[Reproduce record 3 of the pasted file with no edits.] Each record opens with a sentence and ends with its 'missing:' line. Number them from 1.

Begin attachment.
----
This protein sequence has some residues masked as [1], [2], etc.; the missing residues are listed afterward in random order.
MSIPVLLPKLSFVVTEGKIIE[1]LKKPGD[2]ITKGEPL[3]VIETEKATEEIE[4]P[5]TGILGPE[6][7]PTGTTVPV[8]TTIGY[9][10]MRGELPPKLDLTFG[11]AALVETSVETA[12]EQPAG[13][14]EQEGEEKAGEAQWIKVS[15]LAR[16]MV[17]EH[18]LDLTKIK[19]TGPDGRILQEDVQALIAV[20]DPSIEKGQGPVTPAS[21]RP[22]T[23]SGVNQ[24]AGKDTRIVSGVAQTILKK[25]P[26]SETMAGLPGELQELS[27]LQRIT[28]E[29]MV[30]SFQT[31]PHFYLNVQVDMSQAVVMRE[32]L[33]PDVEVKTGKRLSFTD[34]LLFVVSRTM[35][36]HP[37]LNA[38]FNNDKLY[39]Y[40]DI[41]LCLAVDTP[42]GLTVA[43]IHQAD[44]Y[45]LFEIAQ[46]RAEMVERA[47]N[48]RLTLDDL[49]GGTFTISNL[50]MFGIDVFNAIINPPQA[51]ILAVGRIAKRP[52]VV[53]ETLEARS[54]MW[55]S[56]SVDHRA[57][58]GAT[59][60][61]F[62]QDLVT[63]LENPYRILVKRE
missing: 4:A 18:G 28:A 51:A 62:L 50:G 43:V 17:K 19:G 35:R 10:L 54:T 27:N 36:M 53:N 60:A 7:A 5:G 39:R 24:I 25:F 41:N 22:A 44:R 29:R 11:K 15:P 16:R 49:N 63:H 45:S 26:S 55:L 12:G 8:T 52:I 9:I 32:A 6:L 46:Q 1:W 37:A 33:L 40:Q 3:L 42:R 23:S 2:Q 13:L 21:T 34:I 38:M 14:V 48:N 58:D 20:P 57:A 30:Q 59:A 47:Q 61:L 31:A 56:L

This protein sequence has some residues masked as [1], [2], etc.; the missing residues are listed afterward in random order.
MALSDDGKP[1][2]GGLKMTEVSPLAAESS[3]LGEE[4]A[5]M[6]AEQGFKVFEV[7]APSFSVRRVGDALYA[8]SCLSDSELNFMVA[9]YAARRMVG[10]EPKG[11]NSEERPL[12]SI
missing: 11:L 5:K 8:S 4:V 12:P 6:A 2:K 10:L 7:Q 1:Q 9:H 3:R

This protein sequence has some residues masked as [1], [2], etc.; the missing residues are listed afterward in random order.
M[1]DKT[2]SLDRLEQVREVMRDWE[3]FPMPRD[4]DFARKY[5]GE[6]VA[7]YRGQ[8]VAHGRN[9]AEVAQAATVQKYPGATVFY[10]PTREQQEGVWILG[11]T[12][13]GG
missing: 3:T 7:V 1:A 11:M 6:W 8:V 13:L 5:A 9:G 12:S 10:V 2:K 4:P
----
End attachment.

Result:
This protein sequence has some residues masked as [1], [2], etc.; the missing residues are listed afterward in random order.
M[1]DKT[2]SLDRLEQVREVMRDWE[3]FPMPRD[4]DFARKY[5]GE[6]VA[7]YRGQ[8]VAHGRN[9]AEVAQAATVQKYPGATVFY[10]PTREQQEGVWILG[11]T[12][13]GG
missing: 3:T 7:V 1:A 11:M 6:W 8:V 13:L 5:A 9:G 12:S 10:V 2:K 4:P